BK: so you threw that keyboard at this guy? and then?
SB: My early shows were kinda of violent
BK: the question was how you both did meet?
CY: he was dating my friend
SB: Who I was in a band with? she actually wrote lyrics on two of the songs off the album, Drama Queen and with me, Microbeat
BK: What was there first: the new Boaz material or the idea to open up Square Wave Media?
CY:The idea for SWM. I registered the domain a long time ago, before Sabastian and I had even met. I think I started this idea in 2001 already.
BK: Did you look around for adequate material for a long time?
CY: I just did not have the time to devote to it
BK: did you already have a style in mind at that time?
CY: I always had a style in mind, which mirrored my musical taste: Synthpop, EBM, Industrial, etc
BK: a wide open field? Has there ever been a band in your acquaintance that you would have liked to "sign" before?
CY: No, not really
SB: I was working in several bands around the time I met Cristiana. I gave up on being in a band and decided to just devote my time to solo work. I was also looking for a label that would fit my new style. Also I wanted to be part of a label that (no offense) is not a "netlabel" I think that ends up hurting the fans in a way, no tours, etc.
BK: Cristiana, do you have the same issues about netlabels?
CY: Well, the one thing I feel, is that since almost anyone can make a cdr and print up nice labels, it removes a barrier to entry and that, can lead to some terrible music. For example, when I was working at the radio station, there were so many horrible bands that send out cdrs and, I feel that the cost of manufacturing cds can keep out all the fluff. Well, to be more blunt, all the crap
BK: so quality is the all reigning issue at SWM?
CY: Yeah. I don't want it to look like we are just some hacks who throw together some music and pretend to be a label. However, I feel there are tons of unknown bands, and I want to be there to promote them
BK: any music style you would not sign at all?
CY: yes, things that I don't like or listen to
SB: hrm the thing that comes to mind is scrEaMO
BK: black music?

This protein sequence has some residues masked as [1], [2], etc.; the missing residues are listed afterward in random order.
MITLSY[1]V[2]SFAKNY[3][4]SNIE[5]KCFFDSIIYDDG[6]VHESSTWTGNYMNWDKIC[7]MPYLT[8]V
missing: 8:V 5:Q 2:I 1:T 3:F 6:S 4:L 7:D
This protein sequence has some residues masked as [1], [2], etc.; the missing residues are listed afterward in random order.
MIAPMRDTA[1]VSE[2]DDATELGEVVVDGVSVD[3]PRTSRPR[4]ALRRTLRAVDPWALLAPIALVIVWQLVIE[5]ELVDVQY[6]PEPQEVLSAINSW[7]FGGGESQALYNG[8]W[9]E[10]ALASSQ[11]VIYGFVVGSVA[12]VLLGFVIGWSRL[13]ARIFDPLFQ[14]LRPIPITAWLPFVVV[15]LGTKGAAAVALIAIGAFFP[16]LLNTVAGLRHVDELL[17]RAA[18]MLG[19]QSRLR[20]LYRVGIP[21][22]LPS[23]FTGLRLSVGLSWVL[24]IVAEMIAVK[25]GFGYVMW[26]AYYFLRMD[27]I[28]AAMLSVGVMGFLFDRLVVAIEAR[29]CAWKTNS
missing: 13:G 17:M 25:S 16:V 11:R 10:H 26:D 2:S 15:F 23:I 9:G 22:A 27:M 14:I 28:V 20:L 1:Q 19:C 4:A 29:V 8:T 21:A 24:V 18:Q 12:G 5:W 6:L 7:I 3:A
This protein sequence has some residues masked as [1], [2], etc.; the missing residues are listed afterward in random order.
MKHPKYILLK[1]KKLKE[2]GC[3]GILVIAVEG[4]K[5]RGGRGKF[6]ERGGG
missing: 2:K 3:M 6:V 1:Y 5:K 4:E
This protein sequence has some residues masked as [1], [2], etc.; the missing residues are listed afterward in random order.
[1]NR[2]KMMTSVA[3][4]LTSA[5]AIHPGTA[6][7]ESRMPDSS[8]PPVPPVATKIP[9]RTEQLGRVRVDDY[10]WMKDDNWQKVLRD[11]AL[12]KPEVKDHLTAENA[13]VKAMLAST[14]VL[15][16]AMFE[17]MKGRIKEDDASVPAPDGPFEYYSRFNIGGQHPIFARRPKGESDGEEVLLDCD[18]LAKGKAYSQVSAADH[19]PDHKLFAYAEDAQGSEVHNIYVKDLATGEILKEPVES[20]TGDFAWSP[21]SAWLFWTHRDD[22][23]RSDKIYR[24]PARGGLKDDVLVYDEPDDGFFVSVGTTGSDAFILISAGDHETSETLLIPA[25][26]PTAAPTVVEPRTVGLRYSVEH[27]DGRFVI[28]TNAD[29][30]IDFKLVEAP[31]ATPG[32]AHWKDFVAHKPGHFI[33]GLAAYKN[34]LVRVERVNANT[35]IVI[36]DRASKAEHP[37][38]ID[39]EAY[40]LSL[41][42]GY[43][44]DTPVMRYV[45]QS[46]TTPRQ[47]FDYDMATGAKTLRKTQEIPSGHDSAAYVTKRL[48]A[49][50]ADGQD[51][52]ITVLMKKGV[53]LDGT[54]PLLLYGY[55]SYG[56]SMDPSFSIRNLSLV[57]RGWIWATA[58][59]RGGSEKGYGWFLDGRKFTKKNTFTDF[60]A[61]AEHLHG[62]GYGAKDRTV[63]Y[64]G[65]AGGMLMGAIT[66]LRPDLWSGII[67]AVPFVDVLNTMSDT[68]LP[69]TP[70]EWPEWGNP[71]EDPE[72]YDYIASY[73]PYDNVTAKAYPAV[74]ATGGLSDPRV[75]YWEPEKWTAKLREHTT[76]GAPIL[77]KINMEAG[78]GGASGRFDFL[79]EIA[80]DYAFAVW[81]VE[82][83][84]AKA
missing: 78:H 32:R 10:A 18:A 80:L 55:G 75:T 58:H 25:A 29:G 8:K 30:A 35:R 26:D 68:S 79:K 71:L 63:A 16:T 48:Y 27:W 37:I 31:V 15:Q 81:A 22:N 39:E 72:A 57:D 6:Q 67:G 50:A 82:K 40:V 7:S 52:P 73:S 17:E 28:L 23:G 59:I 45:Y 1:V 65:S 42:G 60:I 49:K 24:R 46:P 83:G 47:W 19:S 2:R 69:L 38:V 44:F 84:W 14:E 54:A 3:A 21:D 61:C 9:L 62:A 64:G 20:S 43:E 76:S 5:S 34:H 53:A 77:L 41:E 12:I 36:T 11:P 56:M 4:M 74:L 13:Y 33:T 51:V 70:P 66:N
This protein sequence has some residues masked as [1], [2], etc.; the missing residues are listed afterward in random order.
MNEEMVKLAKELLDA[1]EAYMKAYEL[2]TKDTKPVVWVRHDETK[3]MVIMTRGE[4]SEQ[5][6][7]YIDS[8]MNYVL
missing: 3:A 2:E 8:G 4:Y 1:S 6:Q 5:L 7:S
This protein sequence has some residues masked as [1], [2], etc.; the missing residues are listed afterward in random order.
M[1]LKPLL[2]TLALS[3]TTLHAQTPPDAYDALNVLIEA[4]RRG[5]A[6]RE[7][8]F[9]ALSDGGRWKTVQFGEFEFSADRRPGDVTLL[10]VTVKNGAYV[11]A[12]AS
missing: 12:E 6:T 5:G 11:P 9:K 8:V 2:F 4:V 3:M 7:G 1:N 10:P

CY: If you mean hip hop, or rap, then yes, but, music made by black people is a different story. I don't care who made it, just what it sounds like.
BK: Don't you feel afraid of the need to become commercially successful?
CY: no, because I am not using this as my sole source of income, and I have no fear of failure. If I fail all I lose is a few dollars and some time
BK: sure, but I know a good two handful of friends sitting on boxes and boxes of vinyl and CDs from starting their label
CY: yeah, but, I have confidence in the first release
BK: So will you work from release to release? If one is successful, you'll start the next one?
CY: No, if I get a band I like, I will go on regardless of the success or failure of the previous band
BK: but there's no master or development plan for the next 3 or so years...!?
CY: no, I have no master plan
BK: I don't really know how a plan would work, you never know what artists you'll meet in the future. I could have waited longer with my album for a plan but I felt the time was right for this album.
BK: Yeah, I know what you mean, the album sounds quite on point. All your tracks are completely prelistenable on the page in quite good sound quality. Do you feel in opposition to the mp3 market?
CY: Actually, the quality is low on the website, only 96k mp3s
SB: the sound quality is actually the lowest possible with the music still being understandable, at a lower stage some instruments were actually removed completely
CY: My only fear is that these low quality tracks start to get traded. If people are trading around high quality mp3's I?d have no problems with it
BK: why that?
CY: I think it is just more exposure. When starting out, exposure is worth more than money